New York City Teachers Pen Op-Ed Urging Governor Cuomo, Mayor de Blasio to Shut Down Schools During Pandemic

NY Gov. Cuomo And NYC Mayor De Blasio Brief On First Coronavirus Case In NY State
NEW YORK, NY - MARCH 2: New York state Gov. Andrew Cuomo and New York City Mayor Bill DeBlasio speak during a news conference on the first confirmed case of COVID-19 in New York on March 2, 2020 in New York City. A female health worker in her 30s who had traveled in Iran contracted the virus and is now isolated at home with symptoms of COVID-19, but is not in serious condition. Cuomo said in a statement that the patient "has been in a controlled situation since arriving to New York." (Photo by David Dee Delgado/Getty Images) David Dee Delgado/Getty

A group of New York City teachers wrote an op-ed in The New York Times Saturday urging Governor Andrew Cuomo and Mayor Bill de Blasio to shut down schools amid the novel coronavirus pandemic.

"It's time to listen to experts about how to preserve human life. Mayor Bill de Blasio and Governor Cuomo: It's time to close the schools," they said.

The op-ed was written by Stuyvesant High School teachers Samantha Daves, Maura Dwyer and Annie Thoms, and on behalf of their 64 fellow colleagues. They cited fears among high school students for why they believe New York City schools should be closed.

The New York Department of Health website states there are 613 confirmed cases of COVID-19 in the state – 219 of those confirmed cases are in New York City. Two people have died so far as a result of the virus.

"Our students are distracted and terrified. Many live in small apartments with grandparents that they do not want to infect. One student spent six periods crying in a department office out of concern that she would spread the virus to her grandmother living with cancer," the teachers stated.

"Compounding their terror is the racism many of our Asian and South Asian students are experiencing as they commute to school."

They argued that keeping schools open is a "threat to our global mental health," and cite the measures implemented in South Korea, Italy, and China that have proven to slow down the spread of COVID-19.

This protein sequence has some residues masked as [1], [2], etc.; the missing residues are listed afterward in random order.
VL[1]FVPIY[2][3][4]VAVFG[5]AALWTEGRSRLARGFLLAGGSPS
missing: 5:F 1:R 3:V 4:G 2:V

One reason given by government officials for maintaining schools open is that impoverished families depend on the meals those schools provide to students. The New York City teachers challenged that argument by stating that Baltimore schools have set up sites where students can pick up breakfasts and lunches. "If New York City schools and community centers could function in this way, children and their families would no longer face so much risk," they wrote.

A student who attends school in Staten Island at I.S. 27 has tested positive for COVID-19. In a tweet, de Blasio stated that "this student was NOT in school last week, while symptomatic. Cleaning will happen now, contact tracing will happen immediately and the school will reopen Monday."

We have a student at IS 27 Staten Island who tested positive for COVID-19. This student was NOT in school last week, while symptomatic. Cleaning will happen now, contact tracing will happen immediately and the school will reopen Monday.

— Mayor Bill de Blasio (@NYCMayor) March 14, 2020

The New York City mayor stated Tuesday in an interview on MSNBC that "we're not shutting down all our schools," even if there is a confirmed case found in a school. "We cannot shutdown because of undue fear," de Blasio said at the time. He echoed those same sentiments on Saturday on MSNBC, stating that schools would remain open because he is "worried about a cascade effect if we close the schools," such as disruptions to the health care industry if health care workers have no one to care for their children during the day.

De Blasio told New Yorkers to use hand sanitizers and to wash their hands often to minimize the spread. But the teachers responded to this claim in the op-ed stating that such measures are not enough.

"No amount of hand washing and extra cleaning can prevent our thousands of students and hundreds of faculty and staff members from transmitting germs as they move in and out of classrooms for 10 periods a day," they wrote.

Newsweek reached out to the New York City Department of Education and was redirected to comments de Blasio made Sunday on CNN, where the mayor gave multiple reasons for keeping New York City's schools open, including teenagers being out of school and without adult supervision.

"My blunt fear is, if the school shut down, they will be done for the school year, maybe even for the calendar year. So, I'm very reticent to shut down schools for a variety of reasons, not just that that's where a lot of kids get their only good meals, where they get adult supervision, especially teenagers who otherwise would be out on the streets – there's health and safety ramifications to that," De Blasio said on CNN's State of the Union.

"Those first responders, those health care workers who depend on the schools so they can get to work, and we need those workers desperately – a lot of factors here. But it is literally a day-by-day reality. If we can keep our schools going, we will. If at any point we feel it doesn't make sense, we'll make a move."

Update, 3/15/20, 2:24 p.m. ET: Comments made by New York City Mayor Bill de Blasio in an interview on CNN were added to this article.